Pedro Noguera on Impacting Disadvantaged Students

Jan 11, 2016 11:00:00 AM Jessica Beidelman Education Trends

In a recent segment, NPR affiliate Here & Now interviewed Pedro Noguera, a member of The Education Partners Global Advisory Council and Distinguished Professor of Education in the Graduate School of Education and Information Sciences at UCLA and Director of the Center for the Study of School Transformation there. He spoke about how changes in federal education law might impact disadvantaged students. 

Pedro Noguera asserts that “the most important intervention is early intervention. Quality early childhood education makes a huge difference, but you can’t stop there. You can’t put kids in high-quality preschool and then put them in lousy kindergartens. You have to sustain quality over time." 

Selected highlights from Pedro's interview include:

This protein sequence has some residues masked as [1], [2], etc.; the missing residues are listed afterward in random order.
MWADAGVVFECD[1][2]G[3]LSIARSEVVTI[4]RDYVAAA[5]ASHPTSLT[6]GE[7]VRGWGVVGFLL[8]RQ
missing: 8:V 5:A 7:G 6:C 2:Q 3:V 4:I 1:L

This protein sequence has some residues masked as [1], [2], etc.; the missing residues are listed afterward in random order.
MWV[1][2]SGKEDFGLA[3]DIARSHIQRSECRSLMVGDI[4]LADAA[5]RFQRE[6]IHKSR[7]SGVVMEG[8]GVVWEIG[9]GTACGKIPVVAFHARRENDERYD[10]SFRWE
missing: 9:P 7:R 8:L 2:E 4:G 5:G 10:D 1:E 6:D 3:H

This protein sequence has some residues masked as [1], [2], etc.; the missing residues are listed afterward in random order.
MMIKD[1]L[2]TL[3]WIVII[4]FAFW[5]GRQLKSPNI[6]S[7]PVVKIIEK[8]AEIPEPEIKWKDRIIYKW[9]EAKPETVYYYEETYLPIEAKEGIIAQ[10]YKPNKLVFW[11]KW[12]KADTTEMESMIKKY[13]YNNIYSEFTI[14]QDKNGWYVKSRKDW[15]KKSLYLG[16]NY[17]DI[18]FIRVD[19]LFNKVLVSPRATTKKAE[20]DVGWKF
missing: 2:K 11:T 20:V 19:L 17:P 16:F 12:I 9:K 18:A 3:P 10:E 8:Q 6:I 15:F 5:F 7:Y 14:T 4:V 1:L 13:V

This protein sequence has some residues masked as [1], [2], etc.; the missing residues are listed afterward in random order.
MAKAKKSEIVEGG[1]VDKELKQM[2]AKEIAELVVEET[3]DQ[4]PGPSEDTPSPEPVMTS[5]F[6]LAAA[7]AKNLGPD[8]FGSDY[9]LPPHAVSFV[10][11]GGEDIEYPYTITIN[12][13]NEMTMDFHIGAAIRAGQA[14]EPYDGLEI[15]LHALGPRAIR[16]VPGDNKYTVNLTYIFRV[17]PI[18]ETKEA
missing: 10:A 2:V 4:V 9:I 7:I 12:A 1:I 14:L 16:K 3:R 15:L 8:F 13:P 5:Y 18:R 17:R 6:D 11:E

• "The gaps that we see in education are really a manifestation of broader patterns of inequality that children experience and that are present in our society – so gaps in access to health care, gaps in access to good housing."
  • "It takes leaders who are able to work across these silos, work across education, health – recognize the needs of children can’t be compartmentalized."
  • "There are examples, again, of communities that are getting it right – Tulsa, Oklahoma, is a city that I like to point to because every child is in quality early childhood education, every school is a full-service school and their best high school is fully integrated... So if you can do that in Tulsa, I think we can do that in many other cities throughout America today."
  • "It’s in our national interest to ensure that all children receive a good education. We can’t afford to have large numbers of people who are under-educated, who are languishing in poverty and who are stuck in low-wage jobs because they lack the skills and they lack the education." 

Read NPR's article and listen to Pedro Noguera's full interview here